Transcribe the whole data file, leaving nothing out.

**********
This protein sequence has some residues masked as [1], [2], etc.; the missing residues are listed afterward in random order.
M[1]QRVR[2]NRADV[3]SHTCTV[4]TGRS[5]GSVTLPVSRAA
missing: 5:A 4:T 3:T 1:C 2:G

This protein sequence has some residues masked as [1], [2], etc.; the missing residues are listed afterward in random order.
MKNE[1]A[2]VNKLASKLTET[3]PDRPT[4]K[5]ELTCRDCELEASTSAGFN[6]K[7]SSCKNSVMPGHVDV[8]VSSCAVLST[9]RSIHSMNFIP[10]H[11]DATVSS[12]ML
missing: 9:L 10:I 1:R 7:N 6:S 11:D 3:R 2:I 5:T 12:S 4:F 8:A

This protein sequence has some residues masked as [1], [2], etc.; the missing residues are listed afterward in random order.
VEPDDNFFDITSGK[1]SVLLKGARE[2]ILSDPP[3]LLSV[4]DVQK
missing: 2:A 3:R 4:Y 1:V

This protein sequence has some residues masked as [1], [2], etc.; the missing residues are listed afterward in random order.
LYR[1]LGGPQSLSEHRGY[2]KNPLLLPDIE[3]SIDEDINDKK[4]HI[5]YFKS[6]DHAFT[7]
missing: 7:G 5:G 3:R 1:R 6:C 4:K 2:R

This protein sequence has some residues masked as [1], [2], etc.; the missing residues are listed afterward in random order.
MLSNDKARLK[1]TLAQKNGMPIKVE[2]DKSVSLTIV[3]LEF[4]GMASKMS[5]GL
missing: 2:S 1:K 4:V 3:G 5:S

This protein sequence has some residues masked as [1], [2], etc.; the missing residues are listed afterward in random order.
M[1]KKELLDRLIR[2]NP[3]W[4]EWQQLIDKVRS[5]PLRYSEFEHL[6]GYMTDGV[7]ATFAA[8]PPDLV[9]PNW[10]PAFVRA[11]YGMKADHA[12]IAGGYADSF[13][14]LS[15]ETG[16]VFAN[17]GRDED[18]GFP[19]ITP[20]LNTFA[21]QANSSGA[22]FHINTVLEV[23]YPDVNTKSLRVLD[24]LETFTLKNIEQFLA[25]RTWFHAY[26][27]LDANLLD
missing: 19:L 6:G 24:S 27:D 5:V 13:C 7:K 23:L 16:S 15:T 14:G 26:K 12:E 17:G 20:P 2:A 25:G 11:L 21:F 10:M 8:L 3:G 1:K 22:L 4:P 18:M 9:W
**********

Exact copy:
This protein sequence has some residues masked as [1], [2], etc.; the missing residues are listed afterward in random order.
M[1]QRVR[2]NRADV[3]SHTCTV[4]TGRS[5]GSVTLPVSRAA
missing: 5:A 4:T 3:T 1:C 2:G

This protein sequence has some residues masked as [1], [2], etc.; the missing residues are listed afterward in random order.
MKNE[1]A[2]VNKLASKLTET[3]PDRPT[4]K[5]ELTCRDCELEASTSAGFN[6]K[7]SSCKNSVMPGHVDV[8]VSSCAVLST[9]RSIHSMNFIP[10]H[11]DATVSS[12]ML
missing: 9:L 10:I 1:R 7:N 6:S 11:D 3:R 2:I 5:T 12:S 4:F 8:A

This protein sequence has some residues masked as [1], [2], etc.; the missing residues are listed afterward in random order.
VEPDDNFFDITSGK[1]SVLLKGARE[2]ILSDPP[3]LLSV[4]DVQK
missing: 2:A 3:R 4:Y 1:V

This protein sequence has some residues masked as [1], [2], etc.; the missing residues are listed afterward in random order.
LYR[1]LGGPQSLSEHRGY[2]KNPLLLPDIE[3]SIDEDINDKK[4]HI[5]YFKS[6]DHAFT[7]
missing: 7:G 5:G 3:R 1:R 6:C 4:K 2:R

This protein sequence has some residues masked as [1], [2], etc.; the missing residues are listed afterward in random order.
MLSNDKARLK[1]TLAQKNGMPIKVE[2]DKSVSLTIV[3]LEF[4]GMASKMS[5]GL
missing: 2:S 1:K 4:V 3:G 5:S

This protein sequence has some residues masked as [1], [2], etc.; the missing residues are listed afterward in random order.
M[1]KKELLDRLIR[2]NP[3]W[4]EWQQLIDKVRS[5]PLRYSEFEHL[6]GYMTDGV[7]ATFAA[8]PPDLV[9]PNW[10]PAFVRA[11]YGMKADHA[12]IAGGYADSF[13][14]LS[15]ETG[16]VFAN[17]GRDED[18]GFP[19]ITP[20]LNTFA[21]QANSSGA[22]FHINTVLEV[23]YPDVNTKSLRVLD[24]LETFTLKNIEQFLA[25]RTWFHAY[26][27]LDANLLD
missing: 19:L 6:G 24:S 27:D 5:V 13:C 7:K 23:L 16:S 15:T 14:G 26:K 12:E 17:G 20:P 2:A 25:G 11:L 21:F 10:M 8:L 3:G 1:K 22:L 4:P 18:M 9:W